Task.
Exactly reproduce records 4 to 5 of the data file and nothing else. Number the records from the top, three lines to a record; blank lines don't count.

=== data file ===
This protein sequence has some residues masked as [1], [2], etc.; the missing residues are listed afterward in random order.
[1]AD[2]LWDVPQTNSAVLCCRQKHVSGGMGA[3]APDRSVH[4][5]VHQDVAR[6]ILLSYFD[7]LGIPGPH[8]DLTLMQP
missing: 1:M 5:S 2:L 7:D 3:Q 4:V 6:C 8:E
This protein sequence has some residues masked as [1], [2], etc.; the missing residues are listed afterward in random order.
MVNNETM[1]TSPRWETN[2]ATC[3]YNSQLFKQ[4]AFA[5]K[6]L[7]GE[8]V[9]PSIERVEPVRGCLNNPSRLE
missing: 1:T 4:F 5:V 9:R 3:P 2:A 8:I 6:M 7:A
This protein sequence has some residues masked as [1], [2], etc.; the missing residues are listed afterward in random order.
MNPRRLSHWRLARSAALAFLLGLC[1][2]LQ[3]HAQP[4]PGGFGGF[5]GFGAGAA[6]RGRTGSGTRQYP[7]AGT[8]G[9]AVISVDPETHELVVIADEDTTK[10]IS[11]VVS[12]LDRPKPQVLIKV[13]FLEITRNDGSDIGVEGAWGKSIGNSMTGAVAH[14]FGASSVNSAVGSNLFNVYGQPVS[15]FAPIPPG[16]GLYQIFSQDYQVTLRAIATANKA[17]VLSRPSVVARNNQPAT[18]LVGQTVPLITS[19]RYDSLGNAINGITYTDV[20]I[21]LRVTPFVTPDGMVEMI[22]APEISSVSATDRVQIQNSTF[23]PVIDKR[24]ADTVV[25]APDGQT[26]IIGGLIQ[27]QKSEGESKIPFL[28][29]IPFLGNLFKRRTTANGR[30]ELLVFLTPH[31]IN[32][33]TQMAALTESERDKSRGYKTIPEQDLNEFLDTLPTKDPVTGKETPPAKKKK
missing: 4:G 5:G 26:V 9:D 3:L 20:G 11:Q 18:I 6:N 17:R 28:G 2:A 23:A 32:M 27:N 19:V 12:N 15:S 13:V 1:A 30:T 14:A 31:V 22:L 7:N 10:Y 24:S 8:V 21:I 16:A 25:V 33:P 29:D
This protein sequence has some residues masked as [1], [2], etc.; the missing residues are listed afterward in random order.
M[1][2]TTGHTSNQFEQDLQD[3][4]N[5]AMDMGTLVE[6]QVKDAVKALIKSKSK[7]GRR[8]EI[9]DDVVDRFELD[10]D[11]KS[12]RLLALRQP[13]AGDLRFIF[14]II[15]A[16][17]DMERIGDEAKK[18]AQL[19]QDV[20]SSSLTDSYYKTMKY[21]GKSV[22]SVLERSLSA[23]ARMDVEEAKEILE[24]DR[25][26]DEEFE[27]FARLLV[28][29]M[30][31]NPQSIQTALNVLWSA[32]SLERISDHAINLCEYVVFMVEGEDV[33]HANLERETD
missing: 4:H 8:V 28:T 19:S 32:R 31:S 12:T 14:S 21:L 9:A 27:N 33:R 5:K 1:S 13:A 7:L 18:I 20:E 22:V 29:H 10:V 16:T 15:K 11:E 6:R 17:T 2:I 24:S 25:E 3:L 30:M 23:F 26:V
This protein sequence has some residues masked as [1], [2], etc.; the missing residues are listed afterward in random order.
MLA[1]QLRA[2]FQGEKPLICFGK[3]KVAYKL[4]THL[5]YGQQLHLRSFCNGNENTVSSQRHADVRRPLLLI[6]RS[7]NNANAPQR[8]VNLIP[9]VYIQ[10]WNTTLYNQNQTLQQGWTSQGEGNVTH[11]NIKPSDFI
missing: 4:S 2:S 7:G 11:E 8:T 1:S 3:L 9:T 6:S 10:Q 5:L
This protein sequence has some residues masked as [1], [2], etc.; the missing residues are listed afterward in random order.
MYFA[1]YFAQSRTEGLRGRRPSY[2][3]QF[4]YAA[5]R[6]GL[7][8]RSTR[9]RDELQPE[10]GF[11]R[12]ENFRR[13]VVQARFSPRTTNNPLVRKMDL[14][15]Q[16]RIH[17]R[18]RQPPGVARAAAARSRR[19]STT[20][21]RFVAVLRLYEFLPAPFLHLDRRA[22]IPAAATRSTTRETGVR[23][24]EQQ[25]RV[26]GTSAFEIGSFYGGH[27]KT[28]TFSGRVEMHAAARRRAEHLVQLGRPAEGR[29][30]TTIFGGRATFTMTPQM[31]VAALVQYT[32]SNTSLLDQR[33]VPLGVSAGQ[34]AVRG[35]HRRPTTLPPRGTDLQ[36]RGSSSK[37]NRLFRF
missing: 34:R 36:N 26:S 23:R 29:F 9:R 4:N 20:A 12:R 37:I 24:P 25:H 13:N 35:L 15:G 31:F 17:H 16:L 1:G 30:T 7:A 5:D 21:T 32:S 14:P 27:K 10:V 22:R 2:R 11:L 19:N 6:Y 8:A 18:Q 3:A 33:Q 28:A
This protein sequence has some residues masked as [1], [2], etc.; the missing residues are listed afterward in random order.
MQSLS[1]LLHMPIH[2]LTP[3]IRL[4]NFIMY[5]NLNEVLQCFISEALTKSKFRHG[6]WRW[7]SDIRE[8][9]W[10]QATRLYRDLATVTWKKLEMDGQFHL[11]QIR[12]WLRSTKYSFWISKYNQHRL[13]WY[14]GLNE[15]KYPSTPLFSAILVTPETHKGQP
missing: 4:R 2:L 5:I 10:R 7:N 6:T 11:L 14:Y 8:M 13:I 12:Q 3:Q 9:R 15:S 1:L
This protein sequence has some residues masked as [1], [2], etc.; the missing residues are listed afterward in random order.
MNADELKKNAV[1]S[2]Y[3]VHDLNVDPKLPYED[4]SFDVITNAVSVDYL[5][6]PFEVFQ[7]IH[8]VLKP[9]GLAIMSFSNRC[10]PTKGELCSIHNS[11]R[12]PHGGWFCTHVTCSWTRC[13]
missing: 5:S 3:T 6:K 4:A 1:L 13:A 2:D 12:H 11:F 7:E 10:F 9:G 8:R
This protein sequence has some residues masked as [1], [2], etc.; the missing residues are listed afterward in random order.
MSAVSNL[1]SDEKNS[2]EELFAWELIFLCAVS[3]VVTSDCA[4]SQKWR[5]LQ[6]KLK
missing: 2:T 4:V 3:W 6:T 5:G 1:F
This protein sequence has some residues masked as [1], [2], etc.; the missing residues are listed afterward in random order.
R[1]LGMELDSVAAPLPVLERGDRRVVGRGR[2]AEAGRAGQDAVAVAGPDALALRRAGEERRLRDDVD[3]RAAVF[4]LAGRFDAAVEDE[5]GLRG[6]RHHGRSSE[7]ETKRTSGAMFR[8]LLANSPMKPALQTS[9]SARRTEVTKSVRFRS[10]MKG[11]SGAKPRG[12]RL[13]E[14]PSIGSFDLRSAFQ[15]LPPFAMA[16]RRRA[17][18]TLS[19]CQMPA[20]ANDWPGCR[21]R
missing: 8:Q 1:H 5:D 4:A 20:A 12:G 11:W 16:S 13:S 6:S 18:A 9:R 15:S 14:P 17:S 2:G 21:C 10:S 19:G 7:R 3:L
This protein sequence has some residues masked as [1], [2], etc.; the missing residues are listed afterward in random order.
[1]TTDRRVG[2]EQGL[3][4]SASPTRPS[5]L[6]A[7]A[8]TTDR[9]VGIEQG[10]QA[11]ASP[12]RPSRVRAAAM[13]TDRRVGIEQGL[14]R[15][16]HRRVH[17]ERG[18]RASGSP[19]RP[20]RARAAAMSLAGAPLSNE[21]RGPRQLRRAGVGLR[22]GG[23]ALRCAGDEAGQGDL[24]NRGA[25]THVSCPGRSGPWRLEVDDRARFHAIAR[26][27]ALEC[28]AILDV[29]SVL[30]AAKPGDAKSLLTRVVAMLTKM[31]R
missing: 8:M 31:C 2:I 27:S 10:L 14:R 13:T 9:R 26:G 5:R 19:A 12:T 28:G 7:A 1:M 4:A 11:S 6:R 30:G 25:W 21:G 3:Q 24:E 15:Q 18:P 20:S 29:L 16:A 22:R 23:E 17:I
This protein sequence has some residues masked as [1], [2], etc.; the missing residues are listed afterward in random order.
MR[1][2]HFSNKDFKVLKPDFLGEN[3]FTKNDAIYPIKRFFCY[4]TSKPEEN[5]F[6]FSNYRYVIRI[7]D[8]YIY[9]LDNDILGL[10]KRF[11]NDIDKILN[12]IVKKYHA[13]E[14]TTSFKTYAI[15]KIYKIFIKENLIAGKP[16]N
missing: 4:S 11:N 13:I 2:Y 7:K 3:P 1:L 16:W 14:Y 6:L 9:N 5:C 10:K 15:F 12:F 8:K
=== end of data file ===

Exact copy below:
This protein sequence has some residues masked as [1], [2], etc.; the missing residues are listed afterward in random order.
M[1][2]TTGHTSNQFEQDLQD[3][4]N[5]AMDMGTLVE[6]QVKDAVKALIKSKSK[7]GRR[8]EI[9]DDVVDRFELD[10]D[11]KS[12]RLLALRQP[13]AGDLRFIF[14]II[15]A[16][17]DMERIGDEAKK[18]AQL[19]QDV[20]SSSLTDSYYKTMKY[21]GKSV[22]SVLERSLSA[23]ARMDVEEAKEILE[24]DR[25][26]DEEFE[27]FARLLV[28][29]M[30][31]NPQSIQTALNVLWSA[32]SLERISDHAINLCEYVVFMVEGEDV[33]HANLERETD
missing: 4:H 8:V 28:T 19:S 32:R 31:S 12:T 14:S 21:L 9:A 27:N 33:R 5:K 1:S 13:A 7:L 18:I 20:E 22:V 29:H 10:V 16:T 15:K 11:E 6:R 17:T 2:I 24:S 25:E 3:L 30:M 23:F 26:V
This protein sequence has some residues masked as [1], [2], etc.; the missing residues are listed afterward in random order.
MLA[1]QLRA[2]FQGEKPLICFGK[3]KVAYKL[4]THL[5]YGQQLHLRSFCNGNENTVSSQRHADVRRPLLLI[6]RS[7]NNANAPQR[8]VNLIP[9]VYIQ[10]WNTTLYNQNQTLQQGWTSQGEGNVTH[11]NIKPSDFI
missing: 4:S 2:S 7:G 11:E 8:T 1:S 3:L 9:T 6:S 10:Q 5:L